Two people looking at their Ocado shopping

Brits in desperate need of ‘Fluxury’, according to top psychologist

We're spending more on smaller luxuries

The cost of living crisis has changed the nation’s priorities and Brits are going out of their way to save money so they can splash out on little luxuries and perk themselves up, according to a new study.

Instead of saving up for big-ticket items, Brits are now finding joy in the small luxuries and hitting add to cart. In fact, over half (57%), proactively looki to make savings through cheaper own-brand products and everyday essentials so they can snap up little luxuries in that same shop.

Two people looking at their Ocado shopping
‘Fluxury shoppers aren’t impulsive, they’re tactical’ (Credit: Cover Images)

Brits feel pinch during cost of living crisis

Examining this behaviour, consumer psychologist Kate Nightingale believes that this pleasure-seeking approach to shopping and savings is a result of an evolving society as a result of the cost of living crisis.

“In a time of economic uncertainty, human behaviour has shifted to focus on short-term rewards to gain a sense of control over our everyday lives,” Nightingale said.

“When it comes to grocery shopping, we are a nation of ‘Fluxury’ shoppers. This is where customers’ buying decisions enter a state of flux, saving in one area to spend in another to provide little bits of joy here and there.”

She continued: “Fluxury shoppers aren’t impulsive, they’re tactical. They make clever choices in their everyday shopping to reallocate their savings to their desired little luxury. They act as a reward for making clever choices with our everyday shopping habits.”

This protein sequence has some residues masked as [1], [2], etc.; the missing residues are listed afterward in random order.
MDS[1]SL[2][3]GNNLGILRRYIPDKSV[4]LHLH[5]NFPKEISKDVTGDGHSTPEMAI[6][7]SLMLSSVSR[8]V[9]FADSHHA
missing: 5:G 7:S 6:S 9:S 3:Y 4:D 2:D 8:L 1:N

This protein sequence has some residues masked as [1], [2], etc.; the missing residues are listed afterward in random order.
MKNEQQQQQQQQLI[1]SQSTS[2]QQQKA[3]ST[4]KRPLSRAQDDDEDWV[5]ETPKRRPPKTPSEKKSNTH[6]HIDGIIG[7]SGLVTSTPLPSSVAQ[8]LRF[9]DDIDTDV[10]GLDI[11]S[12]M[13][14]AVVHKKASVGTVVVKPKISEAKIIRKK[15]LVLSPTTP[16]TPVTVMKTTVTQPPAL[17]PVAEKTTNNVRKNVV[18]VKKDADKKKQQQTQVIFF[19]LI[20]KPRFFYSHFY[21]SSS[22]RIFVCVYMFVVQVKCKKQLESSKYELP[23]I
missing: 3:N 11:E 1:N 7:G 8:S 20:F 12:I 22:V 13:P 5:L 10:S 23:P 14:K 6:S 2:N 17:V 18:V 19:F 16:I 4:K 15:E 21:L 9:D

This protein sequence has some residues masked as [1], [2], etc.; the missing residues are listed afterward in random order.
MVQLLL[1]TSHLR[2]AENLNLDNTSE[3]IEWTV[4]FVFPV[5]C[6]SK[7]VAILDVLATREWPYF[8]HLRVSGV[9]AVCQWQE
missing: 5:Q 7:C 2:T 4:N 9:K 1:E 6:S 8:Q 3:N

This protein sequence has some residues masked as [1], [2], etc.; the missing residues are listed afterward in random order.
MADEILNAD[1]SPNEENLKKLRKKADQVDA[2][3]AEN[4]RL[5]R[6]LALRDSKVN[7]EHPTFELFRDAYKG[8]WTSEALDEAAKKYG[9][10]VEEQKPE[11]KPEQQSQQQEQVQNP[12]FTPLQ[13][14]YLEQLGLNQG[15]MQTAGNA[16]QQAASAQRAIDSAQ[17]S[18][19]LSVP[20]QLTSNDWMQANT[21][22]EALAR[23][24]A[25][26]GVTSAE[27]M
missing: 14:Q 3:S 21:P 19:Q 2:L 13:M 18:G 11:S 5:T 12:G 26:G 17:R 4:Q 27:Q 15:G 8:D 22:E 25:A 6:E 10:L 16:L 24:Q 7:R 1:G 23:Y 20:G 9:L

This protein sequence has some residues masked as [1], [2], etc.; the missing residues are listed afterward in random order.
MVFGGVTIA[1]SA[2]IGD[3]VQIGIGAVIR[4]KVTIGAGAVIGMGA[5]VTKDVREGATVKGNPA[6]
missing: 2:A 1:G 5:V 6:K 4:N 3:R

Bargain hunters

According to the study, half of shoppers (48%) seek out bargains while they shop so they can then buy a treat for themselves. As a result, two out of three people (65%) admit they go out of their way to research the best deals and sniff out a bargain so they can bring their bill down.

“Small wins followed by little rewards are the best combination to motivate us to reinforce the habit. Both small wins and little luxuries as rewards are also a brilliant well-being enhancer, often more impactful than big one-off experiences or extravagant purchases. By making small savings and rewarding ourselves with little luxuries, the average shopper gains a wider sense of control over their finances.”

Laura Harricks at Ocado said: “We can all relate to the pride we feel when we’ve been clever with our money and got a great deal on our shopping. Value is incredibly important to Ocado customers, but as the rise of ‘fluxury’ shopping demonstrates, it’s not a one-size-fits-all concept.

“As a nation we’re being increasingly strategic with how we allocate our weekly shopping spend. With Ocado Price Promise – which price-matches your Ocado shop to the Tesco website on over 10,000 items – Big Price Drop and our own brand range, customers looking for brilliant value basics (and beyond) are well served by Ocado, whether or not they choose to include a little treat or two.

“They also get a bit of time back too – perhaps the greatest luxury of all!”

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These are the top 10 little luxuries (according to Ocado):

1. Chilled and hot desserts
2. Ice cream
3. Confectionery (sweets/chocolate)
4. Organic/premium meat (duck, chicken, beef)
5. Sparkling wine
6. Gin
7. Liqueurs
8. Whisky
9. Skincare
10. Vodka

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Nancy Brown
Associate Editor

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